Have you sensed the nothingness of my nature, that I am as empty as the carriages of the trains that pass, dusty, used, in the morning sun? A novelist must be that way, I think, and not complain of it, otherwise how shall the characters accommodate themselves in his mind?
•“...And now she’s going to die, and there’ll be nothing left.” (the voice stopping suddenly breaking off, and Louise standing there, panting a little, as if surprised, furious at having talked so much, still staring at whatever it was that he couldn’t see—that he knew he couldn’t see, that he wouldn’t see, even if he turned around, staring in his turn over his shoulder in the direction where whatever it was seemed to be...
•José Palacios, his oldest servant, found him floating naked with his eyes open in the purifying waters of his bath and thought he’d drowned. He knew this was one of the many ways the General meditated, but the ecstasy in which he lay drifting seemed that of a man no longer of this world.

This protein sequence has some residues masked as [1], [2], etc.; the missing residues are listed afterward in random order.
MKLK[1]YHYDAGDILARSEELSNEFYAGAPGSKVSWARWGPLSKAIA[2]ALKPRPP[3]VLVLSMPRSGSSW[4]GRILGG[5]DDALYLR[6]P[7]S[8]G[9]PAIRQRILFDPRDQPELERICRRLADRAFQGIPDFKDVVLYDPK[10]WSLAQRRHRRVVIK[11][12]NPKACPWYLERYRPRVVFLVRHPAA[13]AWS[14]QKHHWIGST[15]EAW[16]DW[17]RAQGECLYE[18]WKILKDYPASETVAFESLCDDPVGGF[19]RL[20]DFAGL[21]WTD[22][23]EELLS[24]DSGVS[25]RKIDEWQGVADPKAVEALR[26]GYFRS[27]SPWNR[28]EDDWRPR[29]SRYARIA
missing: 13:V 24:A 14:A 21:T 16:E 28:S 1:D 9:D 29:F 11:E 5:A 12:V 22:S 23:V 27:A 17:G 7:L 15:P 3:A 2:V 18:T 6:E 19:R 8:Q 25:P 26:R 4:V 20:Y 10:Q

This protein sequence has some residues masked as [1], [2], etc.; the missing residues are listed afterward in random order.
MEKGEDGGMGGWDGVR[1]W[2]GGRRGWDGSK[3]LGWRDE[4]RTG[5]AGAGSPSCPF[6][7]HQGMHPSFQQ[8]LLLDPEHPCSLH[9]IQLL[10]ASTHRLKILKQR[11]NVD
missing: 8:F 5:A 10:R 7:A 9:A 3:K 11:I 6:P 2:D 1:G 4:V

•When de long, cold———Oh, I tells you, breddren, when de long cold. . . I sees de light en I sees de word, po sinner! Dey passed away in Egypt, de swingin chariots; de generations passed away. Wus a rich man: whar he now, O breddren? Wus a po man: whar he now, O sistuhn? Oh I tells you, ef you aint got de milk en de dew of de old salvation when de long, cold years roll away!
•Her face is wasted away so that the bones draw just under the skin in white lines. Her eyes are like two candles when you watch them gutter down into the sockets of iron candle-sticks. But the eternal and the everlasting salvation and grace is not upon her.